Heme oxygenase in Candida albicans is regulated by hemoglobin and is necessary for metabolism of exogenous heme and hemoglobin to alpha-biliverdin.
Pendrak ML, Chao MP, Yan SS, Roberts DD
Journal of Biochemistry (2004)
Category: heme, yeast pathogens ¤ Added: Jun 18, 2007 ¤ Rating: ◊◊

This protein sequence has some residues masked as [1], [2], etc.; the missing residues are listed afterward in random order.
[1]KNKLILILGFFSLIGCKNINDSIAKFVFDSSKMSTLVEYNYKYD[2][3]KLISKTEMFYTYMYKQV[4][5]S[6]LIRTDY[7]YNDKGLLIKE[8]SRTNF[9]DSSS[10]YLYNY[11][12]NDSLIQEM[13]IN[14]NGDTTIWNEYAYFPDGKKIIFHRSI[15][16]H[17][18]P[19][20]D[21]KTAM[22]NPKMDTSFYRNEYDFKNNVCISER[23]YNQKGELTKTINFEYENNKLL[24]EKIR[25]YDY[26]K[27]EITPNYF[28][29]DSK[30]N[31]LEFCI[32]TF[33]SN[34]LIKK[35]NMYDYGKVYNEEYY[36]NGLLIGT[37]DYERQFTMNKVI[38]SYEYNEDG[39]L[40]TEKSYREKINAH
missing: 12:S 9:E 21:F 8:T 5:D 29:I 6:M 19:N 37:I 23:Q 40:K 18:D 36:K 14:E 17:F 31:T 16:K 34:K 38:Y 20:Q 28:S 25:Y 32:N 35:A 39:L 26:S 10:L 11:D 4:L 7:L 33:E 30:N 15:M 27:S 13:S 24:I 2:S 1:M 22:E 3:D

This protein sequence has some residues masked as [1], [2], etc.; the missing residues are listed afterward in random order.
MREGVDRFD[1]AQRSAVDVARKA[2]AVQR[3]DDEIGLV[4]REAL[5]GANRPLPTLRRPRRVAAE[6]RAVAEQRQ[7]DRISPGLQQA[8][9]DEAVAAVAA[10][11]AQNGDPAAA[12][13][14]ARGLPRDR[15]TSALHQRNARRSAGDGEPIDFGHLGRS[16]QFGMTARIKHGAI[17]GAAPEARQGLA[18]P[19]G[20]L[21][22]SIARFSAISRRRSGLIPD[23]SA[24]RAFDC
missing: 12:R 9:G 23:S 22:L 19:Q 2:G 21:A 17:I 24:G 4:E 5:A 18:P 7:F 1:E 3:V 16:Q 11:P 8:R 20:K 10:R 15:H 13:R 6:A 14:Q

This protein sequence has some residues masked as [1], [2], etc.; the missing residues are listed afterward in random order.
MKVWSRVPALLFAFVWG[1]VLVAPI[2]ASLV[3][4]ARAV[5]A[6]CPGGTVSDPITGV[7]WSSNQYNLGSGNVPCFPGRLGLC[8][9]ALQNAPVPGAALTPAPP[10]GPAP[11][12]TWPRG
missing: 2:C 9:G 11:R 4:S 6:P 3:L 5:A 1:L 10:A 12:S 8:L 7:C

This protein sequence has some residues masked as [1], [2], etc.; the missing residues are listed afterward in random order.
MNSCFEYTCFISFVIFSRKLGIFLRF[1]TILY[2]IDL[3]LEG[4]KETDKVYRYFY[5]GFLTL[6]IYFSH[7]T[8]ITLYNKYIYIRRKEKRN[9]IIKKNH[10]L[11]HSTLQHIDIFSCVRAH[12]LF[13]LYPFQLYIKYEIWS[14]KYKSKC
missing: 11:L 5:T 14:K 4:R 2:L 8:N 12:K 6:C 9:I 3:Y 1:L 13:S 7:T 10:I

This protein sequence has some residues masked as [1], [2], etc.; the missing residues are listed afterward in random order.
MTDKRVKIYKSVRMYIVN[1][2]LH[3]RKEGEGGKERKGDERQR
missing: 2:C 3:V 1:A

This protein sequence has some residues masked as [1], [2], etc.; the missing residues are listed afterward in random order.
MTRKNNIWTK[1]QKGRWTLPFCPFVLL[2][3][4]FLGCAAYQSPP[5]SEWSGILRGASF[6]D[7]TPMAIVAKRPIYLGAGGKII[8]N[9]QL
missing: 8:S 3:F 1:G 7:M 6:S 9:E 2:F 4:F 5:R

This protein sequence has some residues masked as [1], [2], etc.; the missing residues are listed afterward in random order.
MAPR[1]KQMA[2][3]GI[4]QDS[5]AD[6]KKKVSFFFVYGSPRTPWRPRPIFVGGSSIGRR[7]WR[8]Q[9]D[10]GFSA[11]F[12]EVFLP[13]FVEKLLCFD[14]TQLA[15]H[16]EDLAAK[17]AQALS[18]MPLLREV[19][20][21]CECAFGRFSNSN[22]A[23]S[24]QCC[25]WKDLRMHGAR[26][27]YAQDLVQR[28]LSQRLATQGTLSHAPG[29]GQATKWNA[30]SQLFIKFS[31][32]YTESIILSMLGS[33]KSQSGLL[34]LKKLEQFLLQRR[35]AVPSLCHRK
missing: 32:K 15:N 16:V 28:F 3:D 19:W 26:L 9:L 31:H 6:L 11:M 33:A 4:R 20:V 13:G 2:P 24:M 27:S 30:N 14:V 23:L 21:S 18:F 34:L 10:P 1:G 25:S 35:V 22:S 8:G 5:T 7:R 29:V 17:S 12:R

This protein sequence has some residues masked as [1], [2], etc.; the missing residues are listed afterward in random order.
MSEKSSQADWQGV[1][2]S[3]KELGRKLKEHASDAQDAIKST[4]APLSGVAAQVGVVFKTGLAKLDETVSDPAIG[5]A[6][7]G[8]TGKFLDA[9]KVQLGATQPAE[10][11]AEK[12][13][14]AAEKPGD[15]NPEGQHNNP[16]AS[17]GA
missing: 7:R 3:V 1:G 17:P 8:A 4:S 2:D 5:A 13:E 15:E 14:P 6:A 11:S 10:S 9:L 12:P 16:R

Candida albicans is an opportunistic pathogen that has adapted uniquely to life in mammalian hosts. One of the host factors recognized by this yeast is hemoglobin, which binds to a specific cell surface receptor. In addition to its regulating the expression of adhesion receptors on the yeast, we have found that hemoglobin induces the expression of a C. albicans heme oxygenase (CaHmx1p). Hemoglobin transcriptionally induces the CaHMX1 gene independent of the presence of inorganic iron in the medium. A Renilla luciferase reporter driven by the CaHMX1 promoter demonstrated rapid activation of transcription by hemoglobin and (cobalt protoporphyrin IX) globin but not by apoglobin or other proteins. In contrast, iron deficiency or exogenous hemin did not activate the reporter until after 3 h, suggesting that induction of the promoter by hemoglobin is mediated by receptor signaling rather than heme or iron flux into the cell. As observed following disruption of the Saccharomyces cerevisiae ortholog, HMX1, a CaHMX1 null mutant was unable to grow under iron restriction. This suggests a role for CaHmx1p in inorganic iron acquisition. CaHMX1 encodes a functional heme oxygenase. Exogenous heme or hemoglobin is exclusively metabolized to alpha-biliverdin. CaHMX1 is required for utilization of these exogenous substrates, indicating that C. albicans heme oxygenase confers a nutritional advantage for growth in mammalian hosts.